Middleware has been pitched as an overarching solution within the warehouse for some time, but the reality is somewhat different. As an add-on to an ERP system it does offer some improvements but return on investment is low when compared to the wide-ranging solutions a WMS system can provide.

So, what can’t middleware do to help your facility and what are the common issues that need to be overcome? We go into more detail below.

The shortfalls of ERP compatibility

Despite ERP systems proving the backbone for many warehouse facilities, the limitations of the software mean it lacks the functionality to facilitate the smooth running of many areas. This is a rule that applies to organisations of almost every size. Whether the requirements entail rapid through put for high quantity despatches, or even for small companies without half as much infrastructure, it soon becomes apparent that there are limitations to the level of support an ERP system can provide.

In many cases this leads to businesses searching for an alternative solution which tends to be either a warehouse management system (WMS) running concurrently on a different platform, or by attempting to use a middleware product. Middleware is seen as a cheaper alternative to investing in a WMS but many find that this is quickly reflected in the low level of performance they receive due to its extremely limited functionality.

Limited control

What should be understood before making a financial commitment in middleware is that although it is promoted as a warehouse management tool, the scope of its performance is far less impressive compared to a WMS. The design of a WMS enables staff and management to maximise efficiency within the warehouse due to the live nature of the system which works in tandem with processes as they are being undertaken.

When middleware is in use the ERP system remains the dominant platform in control of procedures across the facility. Where a WMS can be updated immediately and reflect those changes on the system, the ERP doesn’t offer the same detail. Rather, the goods being dealt with on the floor have to be manually recorded before being passed onto another member of staff to enter it into the system. This information only becomes ‘live’ once it has been entered, which means the system is never able to accurately reflect stock levels in their present state, which then impacts on storage management.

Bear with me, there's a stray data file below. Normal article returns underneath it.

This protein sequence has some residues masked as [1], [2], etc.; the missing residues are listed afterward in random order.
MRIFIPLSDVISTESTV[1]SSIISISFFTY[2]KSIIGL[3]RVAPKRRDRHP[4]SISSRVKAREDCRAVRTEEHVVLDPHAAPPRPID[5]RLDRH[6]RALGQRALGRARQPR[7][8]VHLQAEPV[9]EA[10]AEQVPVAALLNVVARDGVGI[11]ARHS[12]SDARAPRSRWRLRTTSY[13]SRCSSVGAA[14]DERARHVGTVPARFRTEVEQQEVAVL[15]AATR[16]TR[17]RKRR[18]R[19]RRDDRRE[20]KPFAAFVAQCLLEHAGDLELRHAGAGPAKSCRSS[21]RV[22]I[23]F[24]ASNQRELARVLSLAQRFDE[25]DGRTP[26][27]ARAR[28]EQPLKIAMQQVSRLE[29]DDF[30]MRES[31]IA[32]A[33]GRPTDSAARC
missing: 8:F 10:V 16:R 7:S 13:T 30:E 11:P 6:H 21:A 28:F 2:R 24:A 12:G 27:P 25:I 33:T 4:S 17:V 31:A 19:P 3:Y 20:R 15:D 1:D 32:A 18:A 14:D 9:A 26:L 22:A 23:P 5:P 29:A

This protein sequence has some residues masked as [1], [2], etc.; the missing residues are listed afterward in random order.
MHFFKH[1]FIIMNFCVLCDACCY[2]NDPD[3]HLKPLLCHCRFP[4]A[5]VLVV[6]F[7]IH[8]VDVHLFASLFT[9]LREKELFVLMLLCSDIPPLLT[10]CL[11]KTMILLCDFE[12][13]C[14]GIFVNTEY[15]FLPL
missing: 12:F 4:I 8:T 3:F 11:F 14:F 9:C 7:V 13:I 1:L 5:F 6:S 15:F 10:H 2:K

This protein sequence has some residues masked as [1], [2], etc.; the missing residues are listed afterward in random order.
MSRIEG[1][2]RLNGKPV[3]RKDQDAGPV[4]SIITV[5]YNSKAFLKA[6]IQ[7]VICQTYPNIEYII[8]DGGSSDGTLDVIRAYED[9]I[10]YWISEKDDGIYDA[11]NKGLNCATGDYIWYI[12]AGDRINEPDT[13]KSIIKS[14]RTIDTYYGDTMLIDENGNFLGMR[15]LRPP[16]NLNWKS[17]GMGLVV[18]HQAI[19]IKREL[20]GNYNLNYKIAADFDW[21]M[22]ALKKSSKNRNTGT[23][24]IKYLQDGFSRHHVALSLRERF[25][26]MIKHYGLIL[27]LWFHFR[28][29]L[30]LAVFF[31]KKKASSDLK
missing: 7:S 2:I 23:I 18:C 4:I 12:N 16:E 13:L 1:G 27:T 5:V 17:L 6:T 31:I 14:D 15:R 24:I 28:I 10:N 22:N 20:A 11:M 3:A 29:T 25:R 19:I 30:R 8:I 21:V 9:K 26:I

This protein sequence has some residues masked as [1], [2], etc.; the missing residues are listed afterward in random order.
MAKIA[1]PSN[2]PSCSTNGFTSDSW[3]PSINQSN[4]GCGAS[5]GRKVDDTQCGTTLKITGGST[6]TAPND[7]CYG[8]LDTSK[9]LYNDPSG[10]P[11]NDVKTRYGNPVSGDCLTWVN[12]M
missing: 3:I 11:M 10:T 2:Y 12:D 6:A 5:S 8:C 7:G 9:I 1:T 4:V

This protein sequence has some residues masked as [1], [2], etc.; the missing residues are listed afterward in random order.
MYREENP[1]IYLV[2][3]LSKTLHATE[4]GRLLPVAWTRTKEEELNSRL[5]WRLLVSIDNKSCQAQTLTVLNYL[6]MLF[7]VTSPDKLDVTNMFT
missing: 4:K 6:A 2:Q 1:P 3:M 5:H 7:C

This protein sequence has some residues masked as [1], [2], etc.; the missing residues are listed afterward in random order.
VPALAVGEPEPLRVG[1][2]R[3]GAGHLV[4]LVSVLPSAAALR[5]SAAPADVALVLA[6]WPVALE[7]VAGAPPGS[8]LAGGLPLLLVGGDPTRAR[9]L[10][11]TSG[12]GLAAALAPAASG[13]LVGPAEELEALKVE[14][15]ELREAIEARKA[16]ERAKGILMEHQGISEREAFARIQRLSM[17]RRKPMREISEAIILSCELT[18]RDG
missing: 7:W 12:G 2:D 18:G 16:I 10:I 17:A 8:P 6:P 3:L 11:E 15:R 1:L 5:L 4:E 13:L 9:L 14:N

Middleware only provides half the answer

Even when using middleware with an ERP system there is a limit to the amount of real-time information that can be captured. Rather than providing an intelligent solution that can highlight and correct any errors, its limited functionality means staff are left to update the system themselves without the system being able to offer much assistance. While it does improve the interaction between staff on the floor and the system, middleware will only be suitable in a very limited number of situations.

While the introduction of middleware can offer some improvements the reality of what it can provide only tends to come to light after being purchased. This can then lead to it being modified in order for it meet requirements, which is often costly and time consuming. Another problem this creates is the ability to upgrade the customised version in the future, which while possible, will require another heavy financial investment. What warehouses are then left with is a software solution that costs more but performs way below the level of a WMS.

There are other issues that middleware’s reliance on an ERP system struggles to cope with, such as the long time delays that can last anywhere between half-a-minute and a minute, while the response time of a WMS can be as little as a second. And if the ERP system goes down for any reason, this will also mean the entire facility is down, middleware or not.